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Purple Carrots, Anyone?

Purple Carrots, Anyone?

The Carrot’s Humble Beginnings

Carrots developed from these progenitors have been with us for about a thousand years; but the early ones were tough, hairy, and purple or blackish in color. In the 1600s Dutch carrot breeders developed the orange carrot, which is pretty much the standard today; although white, yellow, red, maroon, and purple varieties are advertised in many seed catalogs. If you choose to grow purple or maroon varieties, keep in mind that they tend to turn a less-than-appealing brown color when cooked and are probably best used raw in salads.

Are Purple Carrots Healthier Than Orange Carrots?

Purple carrots have just as many nutrients as their orange cousins, and then some. Most varieties have just as much vitamin A and beta-carotene as orange carrots, but they also contain anthocyanins, those glorious compounds that give colorful fruits and veggies like blueberries their superfood status. Studies have found that pigments in purple carrots can improve memory, enhance vision, protect against heart attacks, and provide anti-inflammatory benefits.

Health Benefits of Carrots

Most people know that carrots are a good source of vitamin A, which is important for healthy eyesight. In fact, it only takes one medium-sized carrot to supply all of your daily requirements for vitamin A. Carrots are also rich in potassium and are a source of copper, B6, and magnesium. While low in calories, carrots are sweet enough to be fermented and can produce a colorful and tasty wine.

Growing Carrots – The Basics

The main thing about growing carrots is to have a well-prepared bed or space in the garden. Carrots don’t like rocks or compacted soil; and roots will become stunted or divided. The best soil is light and sandy with high organic matter, and perhaps a small amount of wood ashes for potassium, and to counteract any excess acidity. Too much nitrogen can cause branching and hairy roots, so go easy on manure.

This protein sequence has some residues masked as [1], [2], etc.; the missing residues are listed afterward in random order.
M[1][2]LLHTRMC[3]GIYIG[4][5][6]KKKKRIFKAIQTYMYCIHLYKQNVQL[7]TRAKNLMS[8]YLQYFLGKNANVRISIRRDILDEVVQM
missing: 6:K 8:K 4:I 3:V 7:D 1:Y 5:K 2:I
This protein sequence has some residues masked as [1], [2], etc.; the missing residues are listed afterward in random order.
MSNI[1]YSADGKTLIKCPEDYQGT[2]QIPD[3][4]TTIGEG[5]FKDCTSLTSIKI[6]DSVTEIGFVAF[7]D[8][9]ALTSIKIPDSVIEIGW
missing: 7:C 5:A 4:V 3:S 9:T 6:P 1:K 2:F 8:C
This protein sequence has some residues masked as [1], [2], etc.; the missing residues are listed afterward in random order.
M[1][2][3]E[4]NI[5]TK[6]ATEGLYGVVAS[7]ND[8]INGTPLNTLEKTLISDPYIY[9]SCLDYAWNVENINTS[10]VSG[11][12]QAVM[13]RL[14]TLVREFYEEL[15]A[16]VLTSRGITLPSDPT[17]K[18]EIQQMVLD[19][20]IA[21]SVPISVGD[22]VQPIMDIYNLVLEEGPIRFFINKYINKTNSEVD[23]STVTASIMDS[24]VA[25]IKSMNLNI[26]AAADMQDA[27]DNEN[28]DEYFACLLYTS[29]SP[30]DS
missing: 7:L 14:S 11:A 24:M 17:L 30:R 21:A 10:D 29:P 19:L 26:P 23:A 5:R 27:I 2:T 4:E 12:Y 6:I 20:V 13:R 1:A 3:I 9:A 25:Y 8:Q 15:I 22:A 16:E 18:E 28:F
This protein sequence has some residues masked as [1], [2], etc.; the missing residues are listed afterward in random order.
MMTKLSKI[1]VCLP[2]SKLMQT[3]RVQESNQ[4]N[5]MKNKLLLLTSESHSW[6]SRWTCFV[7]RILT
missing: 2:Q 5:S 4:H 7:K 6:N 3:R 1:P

The great thing about planting carrots is that you can plant them as soon as your soil is ready. Once you put seeds in, frosts or even a few lights snows won’t bother them a bit. That means you can get out there and get them planted before the black flies appear.

Plant carrot seeds about 1/4 inch deep, and don’t sow too thickly. The seeds are very small, but most of them will germinate. Thinning the tiny plants can be very tedious. One caution: avoid planting carrots where you have grown potatoes in the past, because the scab that sometimes infects potatoes will also damage carrots.

What About Carrot Pests?

It’s rare to see any significant insect damage to carrot plantings. That may be more of a concern to the large-scale grower or monoculturist than to backyard gardeners. Black root rot, on the other hand, could be a genuine area of concern. The culprit there is usually too much organic matter in the soil, so if you notice root rot in your crop, try using less fertilizer in the future.

Did you know? The roadside weed known as Queen Anne’s Lace may not bear much resemblance to the orange beauties available at farmers’ markets these days, but pull one up and sniff the root. You can’t miss that distinctive carrot aroma. The roots of these “wild carrots” are small and become woody as the plant matures, but they are edible when young. Don’t confuse Queen Anne’s Lace with hemlock, which is poisonous! Read more.

Harvesting Your Carrots

Harvesting carrots can be done by hand if your soil is very loose, otherwise, a garden fork is in order, and will cause the least damage to roots. You can tell when your carrots are ready by examining the root heads, which will be just above or below the soil. A carrot’s sweetness is enhanced by temperatures below 50F, which is why I often harvest some of my crop in October. You might even want to keep some in the garden over winter, under a couple feet of hay or leaves, for an early spring treat. Enjoy!

Check out these tips on harvesting your vegetables here! 

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If you notice a hole in the upper left-hand corner of your Farmers' Almanac, don't return it to the store! That hole isn't a defect; it's a part of history. Starting with the first edition of the Farmers' Almanac in 1818, readers used to nail holes into the corners to hang it up in their homes, barns, and outhouses (to provide both reading material and toilet paper). In 1919, the Almanac's publishers began pre-drilling holes in the corners to make it even easier for readers to keep all of that invaluable information (and paper) handy.

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